I tried to do a histogram equalisation on an image, and then display its histogram. I realise that when I show the histogram with 10 bins, it looks more "equalised" than when I show the histogram with 256 bins. Here's is an image of the 10-bin and 256-bin histograms of the same image after running a histogram equalisation:

enter image description here

So again, in the image above, clearly, the histogram with 10 bins looks more equalised than the histogram with 256 bins. Since both the histograms reflect the colour pixels for the same image, is there reason as to why the 10-bin histogram looks more equalised than then 256-bin histogram?


I'm not sure if this is the best answer to your question out there, but I would disagree that your 256-bin histogram isn't equalized. Think of it this way.

  1. Each bin represents the count of pixels of a certain intensity. When you're performing histogram equalization, you're moving that bin to a new intensity value, according to the empirical distribution (i.e. histogram of the original image). You're shifting all of those pixels to a new value, which means that if 30% of all your pixels had a certain value, all 30% will again be in the same bin, just with a different value.

  2. Histogram equalization tries to equalize the density of pixel values within any neighborhood. For example, since that huge bin with 30% of all pixels cannot be made smaller (all values of those pixels change to the same new value), equalization will try to move all other bins away from it, so that that neighborhood around the big bin frees up a bit. This is exactly what happens in the picture on the right. Notice that all tall bins have large spacing between them, while all short bins are stuck close together. This ensures that on average you have the same amount of pixels "per unit length of histogram's x-axis" if you will. This brings us to the last point.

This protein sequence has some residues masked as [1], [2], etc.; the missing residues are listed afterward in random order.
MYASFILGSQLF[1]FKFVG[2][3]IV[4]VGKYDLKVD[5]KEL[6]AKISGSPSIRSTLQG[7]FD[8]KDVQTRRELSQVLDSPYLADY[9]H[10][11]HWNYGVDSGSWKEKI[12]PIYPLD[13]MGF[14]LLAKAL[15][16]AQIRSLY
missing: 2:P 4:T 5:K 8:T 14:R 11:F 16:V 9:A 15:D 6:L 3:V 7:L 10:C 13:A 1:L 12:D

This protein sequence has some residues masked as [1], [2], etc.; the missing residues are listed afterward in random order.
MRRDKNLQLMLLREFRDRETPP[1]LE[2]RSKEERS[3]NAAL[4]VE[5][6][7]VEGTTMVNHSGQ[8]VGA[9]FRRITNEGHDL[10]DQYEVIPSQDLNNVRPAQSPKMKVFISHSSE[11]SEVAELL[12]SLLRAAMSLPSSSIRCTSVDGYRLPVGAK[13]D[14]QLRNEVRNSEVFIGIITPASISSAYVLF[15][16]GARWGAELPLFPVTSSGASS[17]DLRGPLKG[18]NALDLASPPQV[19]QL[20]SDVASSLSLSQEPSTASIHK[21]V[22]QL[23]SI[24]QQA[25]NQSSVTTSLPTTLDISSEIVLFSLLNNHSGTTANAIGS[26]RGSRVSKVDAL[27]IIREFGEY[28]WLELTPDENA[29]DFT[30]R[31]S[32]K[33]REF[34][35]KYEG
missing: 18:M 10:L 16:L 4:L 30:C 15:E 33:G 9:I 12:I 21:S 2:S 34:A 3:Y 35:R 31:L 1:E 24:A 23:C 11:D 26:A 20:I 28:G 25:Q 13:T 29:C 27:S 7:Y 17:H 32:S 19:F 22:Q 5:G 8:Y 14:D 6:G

3. When you're using less bins, (10 in your case), you're basically summing or averaging bins of your high-resolution histogram into a low-resolution histogram. Remember that the amount of pixels in a certain intensity neighborhood is what's really equalized, and that really manifests itself when you're summing or averaging components in one of those neighborhoods. Because taller bins have more space between them, and shorter bins have less spacing, you're getting approximately equal height bins when you sum or average. This shows that histogram equalization works as intended.

Hope this helps.


Your Answer

By clicking “Post Your Answer”, you agree to our terms of service, privacy policy and cookie policy

Not the answer you're looking for? Browse other questions tagged or ask your own question.